I'm so grateful for that time together. We talked about everything -- family and family history, politics, what was in the news, his memories of his life, social problems, our views on just about everything. We laughed together, and, when his favourite younger brother died after a brief, unexpected illness, we cried together. I fiercely wish he hadn't had that stroke and lost such a huge part of his life, but the silver lining was that we became so close. I was able to support him through various other health challenges, as well as at the end of his life, which was something his lady friend found it difficult to do. If I hadn't been so involved with his daily care, I know I would have found it very hard to manage those times. Instead, I had learned what would help to make him more comfortable, what his medications and issues were so that I could explain them to new medical personnel, and how to talk to him naturally during scary and uncomfortable situations instead of wondering and fumbling over what to say.
Very near the end of his life, my father told me that he had gotten up and walked to the bathroom and back on his own. He was so happy about that. I was happy for him, too, even though I knew it was either a dream or a hallucination. It was wonderful to see him smile and relax, knowing that he had walked once more.
A few weeks after Dad died, I had a dream. I am not a religious or spiritual or mystical person; I like facts and base my life around them. I find it nearly impossible to entertain the idea of any kind of afterlife, but my dream gave me a great deal of comfort in spite of that, and made me hope that maybe, just maybe, there are things that exist in spite of my arrogant skepticism, things beyond facts. In my dream, I was standing at the open door of a community hall. Inside, I could see many of the people from our home village sitting around chatting and enjoying themselves. Then my father drove up on a motorcycle. I was so glad to see him -- because in my dream I was aware he had already died -- and I went to help him, to ask where his wheelchair was. Before I got the words out, he had hopped off and walked past me, as if he didn't see me standing there, and entered the hall. He was walking just fine. Then he started to walk faster, then run, and finally I saw who he was running toward. It was his mother. He ran into her welcoming arms and they hugged each other tightly while the people in the hall clapped and cheered.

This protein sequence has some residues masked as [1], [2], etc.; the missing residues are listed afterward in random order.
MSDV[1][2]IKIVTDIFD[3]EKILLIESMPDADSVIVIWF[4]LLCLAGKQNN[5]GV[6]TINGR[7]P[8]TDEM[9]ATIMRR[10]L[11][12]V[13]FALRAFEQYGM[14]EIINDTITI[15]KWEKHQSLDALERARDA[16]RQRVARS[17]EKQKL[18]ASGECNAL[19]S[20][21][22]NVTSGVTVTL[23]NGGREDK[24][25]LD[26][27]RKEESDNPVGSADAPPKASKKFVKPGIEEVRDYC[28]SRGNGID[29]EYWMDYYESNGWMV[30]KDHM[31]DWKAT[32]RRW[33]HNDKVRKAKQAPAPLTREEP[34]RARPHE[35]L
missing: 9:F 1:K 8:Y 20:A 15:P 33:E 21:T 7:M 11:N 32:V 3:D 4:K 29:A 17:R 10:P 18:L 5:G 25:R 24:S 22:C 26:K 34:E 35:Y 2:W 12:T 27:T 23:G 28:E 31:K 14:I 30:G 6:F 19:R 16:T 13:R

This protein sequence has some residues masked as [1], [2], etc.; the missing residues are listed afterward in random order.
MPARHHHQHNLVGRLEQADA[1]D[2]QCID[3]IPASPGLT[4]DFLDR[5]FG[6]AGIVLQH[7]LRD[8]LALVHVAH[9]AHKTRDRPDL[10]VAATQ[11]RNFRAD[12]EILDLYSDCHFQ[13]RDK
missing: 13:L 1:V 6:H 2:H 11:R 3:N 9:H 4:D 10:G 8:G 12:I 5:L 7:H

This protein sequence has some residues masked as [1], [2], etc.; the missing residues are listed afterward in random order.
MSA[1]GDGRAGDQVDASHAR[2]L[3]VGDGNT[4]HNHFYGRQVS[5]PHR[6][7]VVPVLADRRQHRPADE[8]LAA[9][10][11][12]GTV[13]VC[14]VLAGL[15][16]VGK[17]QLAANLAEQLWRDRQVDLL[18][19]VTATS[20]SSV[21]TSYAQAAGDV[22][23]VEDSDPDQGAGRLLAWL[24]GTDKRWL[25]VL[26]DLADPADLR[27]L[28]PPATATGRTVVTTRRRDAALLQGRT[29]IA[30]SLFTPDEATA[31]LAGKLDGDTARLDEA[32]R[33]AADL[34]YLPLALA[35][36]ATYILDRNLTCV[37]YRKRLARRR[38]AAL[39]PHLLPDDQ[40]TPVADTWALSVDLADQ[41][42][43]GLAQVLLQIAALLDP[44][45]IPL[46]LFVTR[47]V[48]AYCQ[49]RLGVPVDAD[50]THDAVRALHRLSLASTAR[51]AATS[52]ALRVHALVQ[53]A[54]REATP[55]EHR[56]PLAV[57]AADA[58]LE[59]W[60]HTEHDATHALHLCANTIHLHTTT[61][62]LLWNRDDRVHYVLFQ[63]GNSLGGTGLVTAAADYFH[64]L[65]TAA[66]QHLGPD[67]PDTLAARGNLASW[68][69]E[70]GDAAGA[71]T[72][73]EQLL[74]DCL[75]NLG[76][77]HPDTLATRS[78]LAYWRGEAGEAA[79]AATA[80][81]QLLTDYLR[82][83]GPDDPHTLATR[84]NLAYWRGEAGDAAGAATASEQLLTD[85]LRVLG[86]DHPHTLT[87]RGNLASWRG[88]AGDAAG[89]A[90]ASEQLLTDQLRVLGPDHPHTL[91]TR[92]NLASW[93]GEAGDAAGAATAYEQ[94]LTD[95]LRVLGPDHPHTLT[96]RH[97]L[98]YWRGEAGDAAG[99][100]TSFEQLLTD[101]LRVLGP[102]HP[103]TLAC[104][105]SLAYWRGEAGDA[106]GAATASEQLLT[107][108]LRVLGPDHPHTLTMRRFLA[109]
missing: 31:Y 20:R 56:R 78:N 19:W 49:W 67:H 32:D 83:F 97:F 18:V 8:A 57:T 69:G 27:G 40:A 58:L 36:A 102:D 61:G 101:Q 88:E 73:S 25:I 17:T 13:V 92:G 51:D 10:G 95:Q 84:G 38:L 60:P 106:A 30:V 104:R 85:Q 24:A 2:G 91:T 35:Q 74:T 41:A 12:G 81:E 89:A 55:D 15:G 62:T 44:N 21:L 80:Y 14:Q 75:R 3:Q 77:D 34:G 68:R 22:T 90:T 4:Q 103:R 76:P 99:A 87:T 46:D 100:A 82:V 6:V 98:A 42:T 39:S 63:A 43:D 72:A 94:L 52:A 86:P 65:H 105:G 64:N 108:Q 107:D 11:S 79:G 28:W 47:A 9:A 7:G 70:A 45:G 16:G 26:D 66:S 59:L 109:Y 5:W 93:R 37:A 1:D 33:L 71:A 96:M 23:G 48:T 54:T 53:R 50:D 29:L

I was so happy for him in my dream. Dad and his mother were very much alike, and very close. He missed her after she passed away. He had ten brothers and sisters, and was one of the "middle" children. His older siblings left home one by one but the little ones were still being born, so for a number of years he was the oldest child at home and he helped my grandmother with the kids and the housework. Knowing how much he loved her made me happy in my dream that they were finally reunited.
Who knows? Maybe they were. Or maybe it was just my subconscious creating a happy ending. All I know for sure is that the dream gave me a sense of peace I hadn't had until then.
I still miss having my dad in my life. And I think part of the heartache is because of the way in which he spent his last years.
But I'm thankful for the time we had together, the closeness we forged, and the lessons I learned.
Love you, Dad. Rest easy.
My father's preferred form of footwear. (Photo: Pixabay)
Thanks for reading, my friends.
I'll be back on Monday with a poem about "people that we know."
Wishing you a weekend full of good memories and peace.